Still and all, if there’s any Hollywood celebrity who’s having an even worse year than the average Hollywood celebrity, it could only be alleged famous person Shia LaBeouf, whose "art installation" consisting of a camera was repeatedly trolled by people more interested in pointing out that he’s a clownshoes than in announcing that "he will not divide us," whatever that means. After he got out of jail for losing his mind and physically assaulting said trolls, LaBoeuf relocated his "art installation" to that world-class center of metropolitan art and culture, Albuquerque, New Mexico, where it lasted less than a week before being taken down again. For his third trick, LaBoeuf changed the format of the exhibition: instead of an invitation for other clueless rubes to protest being divided, the camera merely pointed up at a "he will not divide us" flag silhouetted against a featureless sky. Clearly this exhibition is troll-proof!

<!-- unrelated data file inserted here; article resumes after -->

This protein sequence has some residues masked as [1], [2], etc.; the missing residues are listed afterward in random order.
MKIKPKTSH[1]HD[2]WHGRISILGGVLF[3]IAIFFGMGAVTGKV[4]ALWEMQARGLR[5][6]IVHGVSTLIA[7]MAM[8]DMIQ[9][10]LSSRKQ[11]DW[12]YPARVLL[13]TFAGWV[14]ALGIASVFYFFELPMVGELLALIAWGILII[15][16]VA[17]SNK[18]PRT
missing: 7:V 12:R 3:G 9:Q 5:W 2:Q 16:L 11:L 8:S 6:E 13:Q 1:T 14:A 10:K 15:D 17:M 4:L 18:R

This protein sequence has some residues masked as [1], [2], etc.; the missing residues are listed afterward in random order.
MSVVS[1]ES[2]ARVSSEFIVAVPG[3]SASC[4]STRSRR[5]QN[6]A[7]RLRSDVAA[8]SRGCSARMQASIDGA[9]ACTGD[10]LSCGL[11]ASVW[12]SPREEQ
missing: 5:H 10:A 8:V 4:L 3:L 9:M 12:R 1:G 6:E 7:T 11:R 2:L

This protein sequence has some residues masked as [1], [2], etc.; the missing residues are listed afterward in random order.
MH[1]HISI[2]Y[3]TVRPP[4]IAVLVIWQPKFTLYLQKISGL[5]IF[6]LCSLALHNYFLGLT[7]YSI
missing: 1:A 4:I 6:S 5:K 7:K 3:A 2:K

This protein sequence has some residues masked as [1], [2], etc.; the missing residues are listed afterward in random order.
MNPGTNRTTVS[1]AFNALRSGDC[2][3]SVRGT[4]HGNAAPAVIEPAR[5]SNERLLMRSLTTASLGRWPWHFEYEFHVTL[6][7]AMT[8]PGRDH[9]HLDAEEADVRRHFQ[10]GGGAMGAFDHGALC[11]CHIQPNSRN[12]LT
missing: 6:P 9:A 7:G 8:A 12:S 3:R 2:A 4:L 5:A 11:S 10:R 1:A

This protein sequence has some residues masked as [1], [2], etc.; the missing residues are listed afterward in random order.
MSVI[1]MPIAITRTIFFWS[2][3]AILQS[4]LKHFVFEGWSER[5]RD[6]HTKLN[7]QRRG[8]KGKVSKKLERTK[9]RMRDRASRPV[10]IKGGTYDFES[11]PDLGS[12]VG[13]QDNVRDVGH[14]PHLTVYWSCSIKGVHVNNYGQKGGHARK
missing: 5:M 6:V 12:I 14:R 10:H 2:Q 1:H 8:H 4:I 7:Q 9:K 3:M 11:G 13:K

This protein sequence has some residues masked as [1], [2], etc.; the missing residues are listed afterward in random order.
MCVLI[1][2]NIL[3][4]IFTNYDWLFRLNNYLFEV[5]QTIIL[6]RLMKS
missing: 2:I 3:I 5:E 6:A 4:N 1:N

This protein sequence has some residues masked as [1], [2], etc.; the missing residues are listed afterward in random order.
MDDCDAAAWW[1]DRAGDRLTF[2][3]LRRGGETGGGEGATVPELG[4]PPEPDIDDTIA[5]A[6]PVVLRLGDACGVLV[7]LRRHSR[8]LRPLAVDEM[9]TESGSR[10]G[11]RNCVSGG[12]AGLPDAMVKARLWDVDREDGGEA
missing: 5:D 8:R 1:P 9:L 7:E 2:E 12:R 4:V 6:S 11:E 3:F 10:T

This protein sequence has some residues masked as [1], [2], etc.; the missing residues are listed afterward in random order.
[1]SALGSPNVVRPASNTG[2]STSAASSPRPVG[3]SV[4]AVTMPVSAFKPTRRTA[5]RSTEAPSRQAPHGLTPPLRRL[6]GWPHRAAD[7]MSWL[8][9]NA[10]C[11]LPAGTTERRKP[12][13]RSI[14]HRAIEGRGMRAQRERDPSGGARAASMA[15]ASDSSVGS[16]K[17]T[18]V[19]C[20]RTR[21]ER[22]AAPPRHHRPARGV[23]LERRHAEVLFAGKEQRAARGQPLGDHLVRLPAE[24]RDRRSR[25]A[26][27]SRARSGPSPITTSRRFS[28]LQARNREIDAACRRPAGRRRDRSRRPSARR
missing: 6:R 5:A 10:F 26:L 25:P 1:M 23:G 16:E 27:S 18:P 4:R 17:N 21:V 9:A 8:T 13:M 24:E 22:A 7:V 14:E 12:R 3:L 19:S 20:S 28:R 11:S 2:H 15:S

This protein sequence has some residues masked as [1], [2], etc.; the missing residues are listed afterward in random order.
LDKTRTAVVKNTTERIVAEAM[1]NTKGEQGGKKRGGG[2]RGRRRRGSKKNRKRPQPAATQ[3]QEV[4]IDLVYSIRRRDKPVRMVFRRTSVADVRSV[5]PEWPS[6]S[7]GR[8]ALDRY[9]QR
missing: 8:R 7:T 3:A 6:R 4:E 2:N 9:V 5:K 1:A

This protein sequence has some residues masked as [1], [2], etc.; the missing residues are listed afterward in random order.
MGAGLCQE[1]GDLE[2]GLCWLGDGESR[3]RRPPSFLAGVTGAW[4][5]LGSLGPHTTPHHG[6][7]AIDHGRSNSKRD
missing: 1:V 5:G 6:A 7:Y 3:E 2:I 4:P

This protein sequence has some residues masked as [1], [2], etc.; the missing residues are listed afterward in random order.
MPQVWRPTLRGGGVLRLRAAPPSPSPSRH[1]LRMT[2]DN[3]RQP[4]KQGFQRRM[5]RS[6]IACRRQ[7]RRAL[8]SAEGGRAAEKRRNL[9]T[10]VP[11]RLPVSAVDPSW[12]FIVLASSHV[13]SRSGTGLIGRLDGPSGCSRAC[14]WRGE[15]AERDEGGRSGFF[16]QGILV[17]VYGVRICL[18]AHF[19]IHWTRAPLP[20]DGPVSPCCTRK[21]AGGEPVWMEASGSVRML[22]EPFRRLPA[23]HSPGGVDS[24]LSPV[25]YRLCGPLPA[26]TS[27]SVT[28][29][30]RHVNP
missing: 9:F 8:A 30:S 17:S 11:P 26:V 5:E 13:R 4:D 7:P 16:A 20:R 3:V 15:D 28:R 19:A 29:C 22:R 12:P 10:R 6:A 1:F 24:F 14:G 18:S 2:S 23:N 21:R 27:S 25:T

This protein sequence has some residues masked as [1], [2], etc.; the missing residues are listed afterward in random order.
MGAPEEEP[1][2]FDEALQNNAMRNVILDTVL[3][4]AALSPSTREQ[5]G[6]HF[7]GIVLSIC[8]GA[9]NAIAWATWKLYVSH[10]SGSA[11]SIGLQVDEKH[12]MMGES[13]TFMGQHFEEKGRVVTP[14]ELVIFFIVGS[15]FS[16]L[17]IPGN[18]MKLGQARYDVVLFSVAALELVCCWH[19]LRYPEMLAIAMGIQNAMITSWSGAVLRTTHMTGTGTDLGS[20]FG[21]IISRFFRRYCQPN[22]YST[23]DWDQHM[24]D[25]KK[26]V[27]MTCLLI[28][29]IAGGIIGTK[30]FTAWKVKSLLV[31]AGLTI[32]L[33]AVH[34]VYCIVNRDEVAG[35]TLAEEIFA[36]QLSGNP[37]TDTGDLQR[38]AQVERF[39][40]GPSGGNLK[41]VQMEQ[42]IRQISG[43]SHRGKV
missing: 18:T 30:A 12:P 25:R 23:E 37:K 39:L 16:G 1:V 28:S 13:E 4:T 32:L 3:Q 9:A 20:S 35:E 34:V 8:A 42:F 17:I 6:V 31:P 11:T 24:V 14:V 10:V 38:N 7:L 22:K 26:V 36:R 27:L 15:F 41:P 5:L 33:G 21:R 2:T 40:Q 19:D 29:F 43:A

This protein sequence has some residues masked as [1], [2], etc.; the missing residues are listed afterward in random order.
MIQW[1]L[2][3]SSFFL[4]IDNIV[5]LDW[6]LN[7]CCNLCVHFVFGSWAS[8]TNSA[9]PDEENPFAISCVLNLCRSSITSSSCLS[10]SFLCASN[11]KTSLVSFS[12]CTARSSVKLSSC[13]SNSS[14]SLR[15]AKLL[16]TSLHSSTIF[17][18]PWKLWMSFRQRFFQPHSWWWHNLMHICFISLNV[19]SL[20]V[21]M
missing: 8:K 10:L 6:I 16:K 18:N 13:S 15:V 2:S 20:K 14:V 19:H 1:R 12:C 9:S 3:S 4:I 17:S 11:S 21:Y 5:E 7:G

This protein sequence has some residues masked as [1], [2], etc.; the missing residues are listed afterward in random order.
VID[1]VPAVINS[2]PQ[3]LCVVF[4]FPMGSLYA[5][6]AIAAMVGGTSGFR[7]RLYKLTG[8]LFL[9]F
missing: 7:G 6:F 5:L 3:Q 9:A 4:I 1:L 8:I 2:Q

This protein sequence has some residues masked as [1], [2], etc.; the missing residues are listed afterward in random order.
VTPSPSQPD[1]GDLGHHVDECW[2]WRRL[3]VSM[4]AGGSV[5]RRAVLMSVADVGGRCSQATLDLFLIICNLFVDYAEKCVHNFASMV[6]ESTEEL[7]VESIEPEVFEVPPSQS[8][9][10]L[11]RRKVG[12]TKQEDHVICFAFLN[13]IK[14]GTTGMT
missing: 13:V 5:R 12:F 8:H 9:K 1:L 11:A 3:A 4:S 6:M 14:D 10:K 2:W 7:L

It’s been only a few short weeks since the eight-year horror that was the Obama administration gave way to the new and exciting horror of the Trump administration, but I bet you’d already forgotten about Joe Biden. No, admit it, you forgot. Well, uncle Joe’s been a busy man, starting a new career for himself at the University of Pennsylvania, where he’s been named the "Benjamin Franklin Presidential Practice Professor," a gigantic mouthful of syntax stew with no clear meaning. What does it mean to be a professor of "presidential practice?" Does the University of Pennsylvania have a "Being the President" major? Was Benjamin Franklin ever president? These questions, and many more, are in need of answer.
Don’t ask the university, though; they’re as clueless as we are.
You better watch out. You better not cry.
Ah, Christmas. That joyous time when all mankind comes together as one in love and merriment. Families put aside their squabbling, factions their differences, nations their wars, progressives their thought control, and we all link arm in arm and, in one voice, sing the worst song from How the Grinch Stole Christmas. The only negative thing even your humble narrator can come up with about all this — aside from that song, anyhow — is that it’s all a sack of rubbish. If anything, here in the year two thousand and whatever, people use Christmas as an excuse to kick their misanthropic crusades up another level.